Google is facing mounting pressure to sever its ties to law enforcement agencies as the Black Lives Matter movement continues to gather pace across the tech sector.
More than 1,600 members of staff have signed a petition calling on the company to stop selling services such as its Gmail email client to police forces, which are facing unprecedented scrutiny in light of the death of George Floyd in Minnesota last month.
In recent weeks IBM, Amazon Web Services and Microsoft have pledged to either temporarily or permanently stop providing police forces with facial recognition software. Google had said in December 2018 that it wouldn’t sell the technology.
In the petition, which was first reported by Reuters, the workers criticised Google for not joining the “millions who want to defang and defund” police forces during the Black Lives Matter movement. They added: “We should not be in the business of profiting from racist policing.”
Google employees have scored a series of concessions from their employer in recent years, including the company’s decision not to renew a controversial contract supplying machine learning technology for the analysis of drone footage by the US military. The company also opted not to bid for the Pentagon’s massive JEDI cloud computing contract, citing ethical concerns.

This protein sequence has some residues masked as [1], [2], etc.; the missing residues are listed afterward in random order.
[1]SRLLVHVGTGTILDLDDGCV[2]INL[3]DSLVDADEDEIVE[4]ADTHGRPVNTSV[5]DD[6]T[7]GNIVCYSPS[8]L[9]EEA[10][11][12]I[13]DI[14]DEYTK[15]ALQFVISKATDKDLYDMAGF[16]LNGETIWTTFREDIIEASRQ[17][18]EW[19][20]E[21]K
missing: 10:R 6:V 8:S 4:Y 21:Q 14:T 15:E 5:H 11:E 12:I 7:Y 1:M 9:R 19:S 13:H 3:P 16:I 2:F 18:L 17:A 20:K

But it appears the company’s employees may be less successful this time around. In a statement shared with NS Tech, a Google spokesperson denied that the company would give into their demands, saying: “We’re committed to work that makes a meaningful difference to combat systemic racism, and our employees have made over 500 product suggestions in recent weeks, which we are reviewing.
“On this one, we were the first major company to decide, years ago, to not make general purpose facial recognition commercially available and we have very clear AI Principles that prohibit its use or sale for surveillance.